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Natural Gas: Is a New Price Low in the Cards?

Published 02/13/2024, 02:55 AM
Updated 05/27/2024, 01:10 PM

I am excited to share with you my weekly article.

In the first part of this article, we will highlight the most promising futures and stocks at the moment.

Despite recent tensions in the bond market, Wall Street once again set a new record high this week. However, Europe remains in a state of uncertainty. While the luxury goods and automobile sectors continue to experience strong growth, financial stocks are suffering significant losses. In the absence of a significant macroeconomic catalyst, volatility appears to have abated. Inflation data expected in the United States this week will be critical to further understanding the current economic landscape.

The oil market, Future Crude Oil WTI - Mar 2024, continues to fluctuate, with prices continually rising and falling. This week has seen an increase and the forecast from last week's article seems to be close to reality with prices around $80. The situation remains uncertain in the Middle East, with Israel rejecting a cease-fire offer in Gaza and the United States eliminating pro-Tehran groups in Iraq. At the same time, the U.S. Energy Agency revised downward its production outlook for 2024, forecasting a peak of less than 13.3 million barrels per day.

The natural gas future, Future Natural Gas - Mar 2024 still looks uncertain, especially for the next few years. As expected, U.S. natural gas futures prices fell to $1.83/MMBtu-the lowest level reached since September 2020. At the same time, gas production is returning to pre-cold weather levels thanks to the restoration of gas wells that were shut down during the severe cold weather in mid-January. However, technical problems with the Freeport LNG export facility have restricted the flow of gas to LNG export facilities in the United States, and record levels are not expected to return until the facility is fully operational.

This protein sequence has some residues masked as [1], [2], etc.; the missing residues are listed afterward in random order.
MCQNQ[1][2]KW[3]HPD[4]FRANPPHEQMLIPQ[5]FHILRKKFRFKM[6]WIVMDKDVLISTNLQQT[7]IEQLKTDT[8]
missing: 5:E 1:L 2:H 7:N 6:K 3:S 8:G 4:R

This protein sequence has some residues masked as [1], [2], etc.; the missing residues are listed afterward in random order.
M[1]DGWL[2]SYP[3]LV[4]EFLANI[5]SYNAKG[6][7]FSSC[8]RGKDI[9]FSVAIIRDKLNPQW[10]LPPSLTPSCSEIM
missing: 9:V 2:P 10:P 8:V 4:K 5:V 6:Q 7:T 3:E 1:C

According to government data, U.S. utilities withdrew only 75 billion cubic feet (bcf) of gas from storage last week. This is significantly less than the 217 bcf withdrawn during the same week last year. In addition, the report indicates that the level of gas in storage is still 10.6 percent higher than the seasonal norm. Weather forecasts indicate that temperatures will remain above average until late February.

A paradoxical analysis emerges from the rig count. In its weekly survey, Baker Hughes reported a 4-unit increase in the total number of active rigs in the United States, which now stands at 623. There was stability in the number of crude oil rigs (499) while gas rigs increased by 4 to 121.

At a time when gas production is very high, rigs continue to increase, causing an oversupply. This excess can have serious consequences on the market, making it more difficult for producers to sell their gas at the desired price.

There is no good news coming from the weather, as forecasts indicate that the period between February 17 and 24 will be less cold than expected.

There is likely to be a technical rebound in the short term for natural gas prices, but in the medium term I remain pessimistic and believe they may fall as low as 1.50. We may see a price recovery only from April onward.

I look forward to sharing the second part of this article next week, where I will look at index futures.

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